American buyers took in an estimated $1.61 trillion to purchase homes in 2021, which is an increase of about 9 percent from 2020, according to the Mortgage Bankers Association. In 2022, experts expect lending to be higher due to high competition, exorbitant prices and low mortgage rates.
Bank loans of $1.61 trillion to buy homes last year exceeded the $1.51 trillion they lent during the housing bubble in 2005, which was the highest number recorded in 1990. The number of loans granted to homebuyers actually fell from 4.92 million in 2020 to the number of loans granted to homebuyers actually fell from 4.92 million in 2020 to the highest number on record, the MBA said. That’s 4.74 million in 2021, but the size of those loans increased in 2021.
This was often because buyers paid more than needed home prices to beat other offers in the market where demand exceeded supply.
“Strong housing demand, ever-increasing housing demand, restricted supply, and an increase in prices — that’s what led to the record buying level this past year,” said Mike Fratantoni, MBA chief economist.
In October, median home prices in the United States were nearly 20 percent higher than the previous year, according to the latest S&P CoreLogic Case-Shiller home price index. The rise has been among the widespread effects of the COVID-19 pandemic, leading many Americans to begin desiring space homes as they transition to remote work.
Steady growth in jobs, the stock market at an all-time high, rising rents and expectations of higher mortgage rates have spurred homebuyers, even with insanely high, historically low prices for homes for sale leading to many more homes closing.
The housing market is expected to continue to boom this year, which is why MBAs expect the value of home-buying loans in dollars to rise to a new high of $1.74 trillion.
Fratantoni said that while selling stock may be a little better than it was in 2021 as homebuilders outfit more homes, it won’t be enough to give buyers the upper hand.
“2022 is still a seller’s market,” he said. “There is more demand than supply, which is why we are very confident that prices will continue to rise.”
Meanwhile, homebuyers will likely have less purchasing power this year to deal with rising home prices.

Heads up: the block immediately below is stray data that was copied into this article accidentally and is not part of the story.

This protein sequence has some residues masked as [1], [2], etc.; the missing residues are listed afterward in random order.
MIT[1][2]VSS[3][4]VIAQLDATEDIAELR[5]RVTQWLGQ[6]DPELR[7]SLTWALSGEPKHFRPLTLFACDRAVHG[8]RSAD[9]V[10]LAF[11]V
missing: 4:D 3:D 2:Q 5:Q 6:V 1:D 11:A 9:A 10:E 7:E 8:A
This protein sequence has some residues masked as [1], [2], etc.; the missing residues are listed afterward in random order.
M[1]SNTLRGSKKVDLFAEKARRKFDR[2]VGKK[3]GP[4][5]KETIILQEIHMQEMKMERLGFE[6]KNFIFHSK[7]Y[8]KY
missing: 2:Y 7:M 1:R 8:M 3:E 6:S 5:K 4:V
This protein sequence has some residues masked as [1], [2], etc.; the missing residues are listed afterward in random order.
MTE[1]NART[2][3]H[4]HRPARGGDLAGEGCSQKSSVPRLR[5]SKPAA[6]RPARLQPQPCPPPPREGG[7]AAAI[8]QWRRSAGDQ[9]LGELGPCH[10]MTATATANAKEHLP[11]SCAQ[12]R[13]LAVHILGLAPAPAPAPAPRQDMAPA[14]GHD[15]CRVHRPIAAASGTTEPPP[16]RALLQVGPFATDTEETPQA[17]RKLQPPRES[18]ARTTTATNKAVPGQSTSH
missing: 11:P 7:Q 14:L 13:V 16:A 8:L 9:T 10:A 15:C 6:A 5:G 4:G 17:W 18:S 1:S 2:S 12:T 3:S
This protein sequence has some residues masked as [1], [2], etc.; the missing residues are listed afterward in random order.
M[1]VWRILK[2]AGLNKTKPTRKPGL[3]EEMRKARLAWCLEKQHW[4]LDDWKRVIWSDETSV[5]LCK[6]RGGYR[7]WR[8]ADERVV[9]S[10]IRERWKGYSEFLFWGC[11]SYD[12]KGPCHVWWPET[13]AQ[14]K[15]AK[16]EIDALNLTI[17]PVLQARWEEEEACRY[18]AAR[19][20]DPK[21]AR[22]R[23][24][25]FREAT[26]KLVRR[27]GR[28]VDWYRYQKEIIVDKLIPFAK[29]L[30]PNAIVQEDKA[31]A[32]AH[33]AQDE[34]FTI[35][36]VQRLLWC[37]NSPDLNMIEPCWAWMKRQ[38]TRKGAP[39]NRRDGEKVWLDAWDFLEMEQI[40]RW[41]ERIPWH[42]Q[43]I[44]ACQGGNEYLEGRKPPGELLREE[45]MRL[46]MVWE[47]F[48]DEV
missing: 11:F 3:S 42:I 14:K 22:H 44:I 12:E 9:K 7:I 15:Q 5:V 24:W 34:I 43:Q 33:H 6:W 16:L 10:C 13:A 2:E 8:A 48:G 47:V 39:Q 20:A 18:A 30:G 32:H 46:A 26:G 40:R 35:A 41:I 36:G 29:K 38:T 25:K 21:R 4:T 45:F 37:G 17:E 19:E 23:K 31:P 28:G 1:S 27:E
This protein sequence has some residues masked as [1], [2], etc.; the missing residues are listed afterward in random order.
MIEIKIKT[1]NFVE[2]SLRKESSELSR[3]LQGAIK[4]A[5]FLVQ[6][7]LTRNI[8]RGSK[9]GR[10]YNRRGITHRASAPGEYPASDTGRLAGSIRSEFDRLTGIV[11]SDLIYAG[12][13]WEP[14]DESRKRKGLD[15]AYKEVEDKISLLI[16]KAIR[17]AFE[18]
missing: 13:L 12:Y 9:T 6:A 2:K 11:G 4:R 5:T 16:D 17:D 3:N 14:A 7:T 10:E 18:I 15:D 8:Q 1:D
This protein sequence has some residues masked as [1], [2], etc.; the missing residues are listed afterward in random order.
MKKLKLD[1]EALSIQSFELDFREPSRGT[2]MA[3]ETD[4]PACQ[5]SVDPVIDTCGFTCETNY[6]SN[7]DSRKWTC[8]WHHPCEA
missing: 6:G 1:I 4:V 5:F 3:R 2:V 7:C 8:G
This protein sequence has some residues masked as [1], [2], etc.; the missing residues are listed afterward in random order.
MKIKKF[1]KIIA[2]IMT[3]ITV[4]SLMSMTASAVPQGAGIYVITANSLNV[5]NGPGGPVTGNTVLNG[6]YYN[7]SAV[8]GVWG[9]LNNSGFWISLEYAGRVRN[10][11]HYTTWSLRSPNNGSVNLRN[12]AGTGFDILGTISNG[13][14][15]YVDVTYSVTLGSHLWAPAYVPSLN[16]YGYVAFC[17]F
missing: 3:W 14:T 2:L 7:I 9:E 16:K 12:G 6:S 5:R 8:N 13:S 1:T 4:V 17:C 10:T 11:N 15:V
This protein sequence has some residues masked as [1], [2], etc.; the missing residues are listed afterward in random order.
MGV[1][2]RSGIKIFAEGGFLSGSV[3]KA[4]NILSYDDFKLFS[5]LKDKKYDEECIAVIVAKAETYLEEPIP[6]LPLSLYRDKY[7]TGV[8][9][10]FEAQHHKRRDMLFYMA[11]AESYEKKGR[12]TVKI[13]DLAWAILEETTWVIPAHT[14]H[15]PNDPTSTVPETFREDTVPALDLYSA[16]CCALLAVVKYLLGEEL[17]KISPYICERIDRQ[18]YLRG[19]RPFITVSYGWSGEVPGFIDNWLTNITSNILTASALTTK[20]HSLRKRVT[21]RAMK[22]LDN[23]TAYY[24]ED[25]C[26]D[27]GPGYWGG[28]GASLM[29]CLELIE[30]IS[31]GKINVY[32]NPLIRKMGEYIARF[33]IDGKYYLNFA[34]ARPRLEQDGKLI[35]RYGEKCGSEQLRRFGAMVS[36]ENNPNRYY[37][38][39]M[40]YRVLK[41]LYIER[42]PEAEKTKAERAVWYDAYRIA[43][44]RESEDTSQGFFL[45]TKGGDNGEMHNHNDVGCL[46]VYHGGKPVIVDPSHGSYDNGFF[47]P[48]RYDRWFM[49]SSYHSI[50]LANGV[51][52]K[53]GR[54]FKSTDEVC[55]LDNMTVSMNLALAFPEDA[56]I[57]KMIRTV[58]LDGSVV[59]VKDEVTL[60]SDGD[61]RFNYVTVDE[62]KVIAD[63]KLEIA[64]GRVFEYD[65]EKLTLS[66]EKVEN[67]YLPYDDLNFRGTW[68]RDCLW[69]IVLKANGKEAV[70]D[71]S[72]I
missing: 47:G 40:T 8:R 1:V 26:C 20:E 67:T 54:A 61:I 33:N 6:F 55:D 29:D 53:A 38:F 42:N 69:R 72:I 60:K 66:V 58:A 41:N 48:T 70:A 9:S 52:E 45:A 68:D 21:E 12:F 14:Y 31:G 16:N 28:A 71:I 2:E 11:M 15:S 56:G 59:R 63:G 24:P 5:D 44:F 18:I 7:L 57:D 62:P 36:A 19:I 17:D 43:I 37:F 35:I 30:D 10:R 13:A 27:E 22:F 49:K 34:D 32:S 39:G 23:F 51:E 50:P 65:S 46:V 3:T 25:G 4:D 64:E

The ultra-low mortgage rates that helped intensify demand in the housing market are expected to continue to rise in 2022 as the Federal Reserve dries up the monthly bond purchases it has been making since the early days of the pandemic. The central bank has already indicated that it expects to start raising interest rates as early as this spring to curb sharply rising inflation.
The average rate on a standard 30-year fixed-rate mortgage has held steady at about 3 percent in 2021. The MBA’s forecast calls for that average rate to rise to 4 percent this year.
This is close to expectations of other housing economists. The National Association of Realtors expects the average rate to rise to 3.7 percent by the end of this year. Greg McBride, chief financial analyst at Bankrate, expects rates to peak at 4 per cent, but end the year at 3.5 per cent.
“It would be like riding a roller coaster,” McBride said. “The high rates we expect in 2022 won’t blow the housing market winds out, but they will change the refinancing equation dramatically.”
Homeowners borrowed about $2.32 trillion in 2021 to refinance their mortgage, down about 12 percent from 2020, when refinancing hit a record high, according to the MBA. Combined, mortgage refinancing in 2021 and 2020 amounted to nearly $5 trillion.
The MBA predicts that mortgage refinancing will fall to $870 billion this year, the lowest level since 2018 of $467 billion.
The Associated Press contributed to this report.